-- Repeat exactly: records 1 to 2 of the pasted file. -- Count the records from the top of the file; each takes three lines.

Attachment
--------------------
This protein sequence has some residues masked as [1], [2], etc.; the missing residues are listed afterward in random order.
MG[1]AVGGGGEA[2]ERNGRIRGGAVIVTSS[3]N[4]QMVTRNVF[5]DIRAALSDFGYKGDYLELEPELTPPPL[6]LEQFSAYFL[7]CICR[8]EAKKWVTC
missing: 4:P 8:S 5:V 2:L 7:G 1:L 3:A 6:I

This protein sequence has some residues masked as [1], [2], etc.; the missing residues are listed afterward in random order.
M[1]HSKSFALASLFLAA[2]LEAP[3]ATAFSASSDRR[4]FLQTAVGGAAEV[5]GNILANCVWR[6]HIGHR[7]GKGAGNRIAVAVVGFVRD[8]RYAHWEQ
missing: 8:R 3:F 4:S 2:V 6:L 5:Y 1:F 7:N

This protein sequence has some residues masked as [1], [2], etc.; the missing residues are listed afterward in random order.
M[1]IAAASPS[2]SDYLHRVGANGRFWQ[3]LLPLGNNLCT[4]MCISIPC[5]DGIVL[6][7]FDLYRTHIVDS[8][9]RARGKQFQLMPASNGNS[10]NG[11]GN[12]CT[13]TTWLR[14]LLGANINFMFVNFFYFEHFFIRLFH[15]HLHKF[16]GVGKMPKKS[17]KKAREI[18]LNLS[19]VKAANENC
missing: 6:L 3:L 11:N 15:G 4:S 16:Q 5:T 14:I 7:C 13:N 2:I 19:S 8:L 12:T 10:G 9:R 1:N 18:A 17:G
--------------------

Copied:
This protein sequence has some residues masked as [1], [2], etc.; the missing residues are listed afterward in random order.
MG[1]AVGGGGEA[2]ERNGRIRGGAVIVTSS[3]N[4]QMVTRNVF[5]DIRAALSDFGYKGDYLELEPELTPPPL[6]LEQFSAYFL[7]CICR[8]EAKKWVTC
missing: 4:P 8:S 5:V 2:L 7:G 1:L 3:A 6:I

This protein sequence has some residues masked as [1], [2], etc.; the missing residues are listed afterward in random order.
M[1]HSKSFALASLFLAA[2]LEAP[3]ATAFSASSDRR[4]FLQTAVGGAAEV[5]GNILANCVWR[6]HIGHR[7]GKGAGNRIAVAVVGFVRD[8]RYAHWEQ
missing: 8:R 3:F 4:S 2:V 6:L 5:Y 1:F 7:N